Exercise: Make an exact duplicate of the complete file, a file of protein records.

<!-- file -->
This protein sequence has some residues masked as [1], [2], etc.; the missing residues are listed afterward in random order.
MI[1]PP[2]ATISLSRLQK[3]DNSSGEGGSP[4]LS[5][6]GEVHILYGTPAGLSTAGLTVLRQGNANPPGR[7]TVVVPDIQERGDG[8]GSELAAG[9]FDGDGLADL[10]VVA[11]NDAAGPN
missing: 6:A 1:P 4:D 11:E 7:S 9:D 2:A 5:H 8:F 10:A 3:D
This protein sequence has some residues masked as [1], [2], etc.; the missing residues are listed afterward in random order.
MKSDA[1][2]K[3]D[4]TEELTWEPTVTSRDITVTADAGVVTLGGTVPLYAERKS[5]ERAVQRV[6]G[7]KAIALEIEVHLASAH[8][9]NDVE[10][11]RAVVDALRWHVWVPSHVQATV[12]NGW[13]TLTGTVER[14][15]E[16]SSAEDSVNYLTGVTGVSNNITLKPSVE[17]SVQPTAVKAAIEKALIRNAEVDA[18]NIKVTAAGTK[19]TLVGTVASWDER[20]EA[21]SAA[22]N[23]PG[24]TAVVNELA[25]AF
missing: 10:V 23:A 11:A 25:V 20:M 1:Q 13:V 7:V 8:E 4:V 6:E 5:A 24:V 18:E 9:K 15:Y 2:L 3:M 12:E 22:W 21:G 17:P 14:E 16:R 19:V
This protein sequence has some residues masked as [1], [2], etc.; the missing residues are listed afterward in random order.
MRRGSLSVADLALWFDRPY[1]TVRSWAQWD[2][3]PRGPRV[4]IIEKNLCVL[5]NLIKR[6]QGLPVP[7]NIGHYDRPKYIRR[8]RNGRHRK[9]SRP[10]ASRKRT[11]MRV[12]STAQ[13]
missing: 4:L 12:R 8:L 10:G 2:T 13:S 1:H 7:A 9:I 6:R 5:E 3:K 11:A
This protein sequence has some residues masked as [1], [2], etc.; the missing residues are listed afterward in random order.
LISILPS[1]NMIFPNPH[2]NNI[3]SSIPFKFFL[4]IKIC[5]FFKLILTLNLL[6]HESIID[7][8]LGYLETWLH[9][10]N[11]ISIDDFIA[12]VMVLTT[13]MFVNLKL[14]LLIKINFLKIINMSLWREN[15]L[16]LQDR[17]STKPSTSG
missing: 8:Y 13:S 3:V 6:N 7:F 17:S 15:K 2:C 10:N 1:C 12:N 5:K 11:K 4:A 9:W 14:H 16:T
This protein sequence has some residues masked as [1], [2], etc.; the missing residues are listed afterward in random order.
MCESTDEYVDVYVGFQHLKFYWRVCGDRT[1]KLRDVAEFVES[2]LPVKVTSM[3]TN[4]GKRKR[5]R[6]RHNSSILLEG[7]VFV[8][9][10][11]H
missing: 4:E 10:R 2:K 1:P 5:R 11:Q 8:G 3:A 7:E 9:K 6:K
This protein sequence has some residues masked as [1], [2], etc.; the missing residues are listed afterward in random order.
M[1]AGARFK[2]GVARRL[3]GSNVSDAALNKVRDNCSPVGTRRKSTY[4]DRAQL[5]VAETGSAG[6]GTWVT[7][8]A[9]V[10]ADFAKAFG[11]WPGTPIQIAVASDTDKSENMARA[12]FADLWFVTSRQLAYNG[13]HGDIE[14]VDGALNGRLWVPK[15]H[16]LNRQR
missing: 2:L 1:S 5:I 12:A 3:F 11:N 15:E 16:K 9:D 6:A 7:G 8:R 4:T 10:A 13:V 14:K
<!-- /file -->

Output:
This protein sequence has some residues masked as [1], [2], etc.; the missing residues are listed afterward in random order.
MI[1]PP[2]ATISLSRLQK[3]DNSSGEGGSP[4]LS[5][6]GEVHILYGTPAGLSTAGLTVLRQGNANPPGR[7]TVVVPDIQERGDG[8]GSELAAG[9]FDGDGLADL[10]VVA[11]NDAAGPN
missing: 6:A 1:P 4:D 11:E 7:S 9:D 2:A 5:H 8:F 10:A 3:D
This protein sequence has some residues masked as [1], [2], etc.; the missing residues are listed afterward in random order.
MKSDA[1][2]K[3]D[4]TEELTWEPTVTSRDITVTADAGVVTLGGTVPLYAERKS[5]ERAVQRV[6]G[7]KAIALEIEVHLASAH[8][9]NDVE[10][11]RAVVDALRWHVWVPSHVQATV[12]NGW[13]TLTGTVER[14][15]E[16]SSAEDSVNYLTGVTGVSNNITLKPSVE[17]SVQPTAVKAAIEKALIRNAEVDA[18]NIKVTAAGTK[19]TLVGTVASWDER[20]EA[21]SAA[22]N[23]PG[24]TAVVNELA[25]AF
missing: 10:V 23:A 11:A 25:V 20:M 1:Q 13:V 7:V 8:E 4:V 6:E 5:A 24:V 18:E 9:K 15:Y 2:L 3:M 12:E 22:W 21:G 17:P 14:E 16:R 19:V
This protein sequence has some residues masked as [1], [2], etc.; the missing residues are listed afterward in random order.
MRRGSLSVADLALWFDRPY[1]TVRSWAQWD[2][3]PRGPRV[4]IIEKNLCVL[5]NLIKR[6]QGLPVP[7]NIGHYDRPKYIRR[8]RNGRHRK[9]SRP[10]ASRKRT[11]MRV[12]STAQ[13]
missing: 4:L 12:R 8:L 10:G 2:T 13:S 1:H 7:A 9:I 6:R 5:E 3:K 11:A
This protein sequence has some residues masked as [1], [2], etc.; the missing residues are listed afterward in random order.
LISILPS[1]NMIFPNPH[2]NNI[3]SSIPFKFFL[4]IKIC[5]FFKLILTLNLL[6]HESIID[7][8]LGYLETWLH[9][10]N[11]ISIDDFIA[12]VMVLTT[13]MFVNLKL[14]LLIKINFLKIINMSLWREN[15]L[16]LQDR[17]STKPSTSG
missing: 8:Y 13:S 3:V 6:N 7:F 17:S 15:K 2:C 10:N 1:C 12:N 5:K 11:K 4:A 9:W 14:H 16:T
This protein sequence has some residues masked as [1], [2], etc.; the missing residues are listed afterward in random order.
MCESTDEYVDVYVGFQHLKFYWRVCGDRT[1]KLRDVAEFVES[2]LPVKVTSM[3]TN[4]GKRKR[5]R[6]RHNSSILLEG[7]VFV[8][9][10][11]H
missing: 4:E 10:R 2:K 1:P 5:R 11:Q 8:G 3:A 7:E 9:K 6:K
This protein sequence has some residues masked as [1], [2], etc.; the missing residues are listed afterward in random order.
M[1]AGARFK[2]GVARRL[3]GSNVSDAALNKVRDNCSPVGTRRKSTY[4]DRAQL[5]VAETGSAG[6]GTWVT[7][8]A[9]V[10]ADFAKAFG[11]WPGTPIQIAVASDTDKSENMARA[12]FADLWFVTSRQLAYNG[13]HGDIE[14]VDGALNGRLWVPK[15]H[16]LNRQR
missing: 2:L 1:S 5:I 12:A 3:F 11:N 15:E 16:K 9:D 6:A 7:G 8:R 4:T 10:A 13:V 14:K